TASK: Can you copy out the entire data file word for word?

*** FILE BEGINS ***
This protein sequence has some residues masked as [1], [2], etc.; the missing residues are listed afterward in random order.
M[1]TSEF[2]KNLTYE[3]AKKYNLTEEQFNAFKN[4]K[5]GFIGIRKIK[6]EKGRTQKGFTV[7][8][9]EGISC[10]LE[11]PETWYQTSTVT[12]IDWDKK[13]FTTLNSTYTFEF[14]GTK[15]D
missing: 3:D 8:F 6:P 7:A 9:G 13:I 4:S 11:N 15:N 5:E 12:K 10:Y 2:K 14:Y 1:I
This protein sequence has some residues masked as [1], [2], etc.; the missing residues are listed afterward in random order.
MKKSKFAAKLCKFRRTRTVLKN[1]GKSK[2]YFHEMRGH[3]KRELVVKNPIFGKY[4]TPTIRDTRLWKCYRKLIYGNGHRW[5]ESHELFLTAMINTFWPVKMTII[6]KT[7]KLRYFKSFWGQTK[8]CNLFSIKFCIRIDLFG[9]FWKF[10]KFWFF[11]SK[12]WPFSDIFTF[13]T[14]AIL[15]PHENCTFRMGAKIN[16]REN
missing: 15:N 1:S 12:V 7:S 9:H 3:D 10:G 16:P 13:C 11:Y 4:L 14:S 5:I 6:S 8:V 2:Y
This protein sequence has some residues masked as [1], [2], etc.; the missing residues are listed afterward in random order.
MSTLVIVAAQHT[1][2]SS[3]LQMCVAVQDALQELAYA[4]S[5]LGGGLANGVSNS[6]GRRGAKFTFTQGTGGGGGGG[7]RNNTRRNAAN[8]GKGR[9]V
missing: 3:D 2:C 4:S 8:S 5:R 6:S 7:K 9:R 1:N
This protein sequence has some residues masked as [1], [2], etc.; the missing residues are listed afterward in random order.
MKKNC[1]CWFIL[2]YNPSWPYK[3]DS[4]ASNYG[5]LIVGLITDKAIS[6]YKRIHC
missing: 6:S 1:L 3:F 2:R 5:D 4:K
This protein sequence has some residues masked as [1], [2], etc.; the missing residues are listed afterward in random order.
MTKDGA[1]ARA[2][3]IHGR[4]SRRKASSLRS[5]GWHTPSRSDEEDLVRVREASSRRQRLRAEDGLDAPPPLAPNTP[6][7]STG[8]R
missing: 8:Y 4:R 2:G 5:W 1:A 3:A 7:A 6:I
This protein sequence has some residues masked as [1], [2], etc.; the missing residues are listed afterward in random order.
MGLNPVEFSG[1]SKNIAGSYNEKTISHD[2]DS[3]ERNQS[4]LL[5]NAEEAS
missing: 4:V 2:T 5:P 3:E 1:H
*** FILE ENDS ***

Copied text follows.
This protein sequence has some residues masked as [1], [2], etc.; the missing residues are listed afterward in random order.
M[1]TSEF[2]KNLTYE[3]AKKYNLTEEQFNAFKN[4]K[5]GFIGIRKIK[6]EKGRTQKGFTV[7][8][9]EGISC[10]LE[11]PETWYQTSTVT[12]IDWDKK[13]FTTLNSTYTFEF[14]GTK[15]D
missing: 3:D 8:F 6:P 7:A 9:G 13:I 4:S 11:N 15:N 5:E 12:K 10:Y 2:K 14:Y 1:I
This protein sequence has some residues masked as [1], [2], etc.; the missing residues are listed afterward in random order.
MKKSKFAAKLCKFRRTRTVLKN[1]GKSK[2]YFHEMRGH[3]KRELVVKNPIFGKY[4]TPTIRDTRLWKCYRKLIYGNGHRW[5]ESHELFLTAMINTFWPVKMTII[6]KT[7]KLRYFKSFWGQTK[8]CNLFSIKFCIRIDLFG[9]FWKF[10]KFWFF[11]SK[12]WPFSDIFTF[13]T[14]AIL[15]PHENCTFRMGAKIN[16]REN
missing: 15:N 1:S 12:V 7:S 9:H 3:D 10:G 16:P 13:C 11:Y 4:L 14:S 5:I 6:S 8:V 2:Y
This protein sequence has some residues masked as [1], [2], etc.; the missing residues are listed afterward in random order.
MSTLVIVAAQHT[1][2]SS[3]LQMCVAVQDALQELAYA[4]S[5]LGGGLANGVSNS[6]GRRGAKFTFTQGTGGGGGGG[7]RNNTRRNAAN[8]GKGR[9]V
missing: 3:D 2:C 4:S 8:S 5:R 6:S 7:K 9:R 1:N
This protein sequence has some residues masked as [1], [2], etc.; the missing residues are listed afterward in random order.
MKKNC[1]CWFIL[2]YNPSWPYK[3]DS[4]ASNYG[5]LIVGLITDKAIS[6]YKRIHC
missing: 6:S 1:L 3:F 2:R 5:D 4:K
This protein sequence has some residues masked as [1], [2], etc.; the missing residues are listed afterward in random order.
MTKDGA[1]ARA[2][3]IHGR[4]SRRKASSLRS[5]GWHTPSRSDEEDLVRVREASSRRQRLRAEDGLDAPPPLAPNTP[6][7]STG[8]R
missing: 8:Y 4:R 2:G 5:W 1:A 3:A 7:A 6:I
This protein sequence has some residues masked as [1], [2], etc.; the missing residues are listed afterward in random order.
MGLNPVEFSG[1]SKNIAGSYNEKTISHD[2]DS[3]ERNQS[4]LL[5]NAEEAS
missing: 4:V 2:T 5:P 3:E 1:H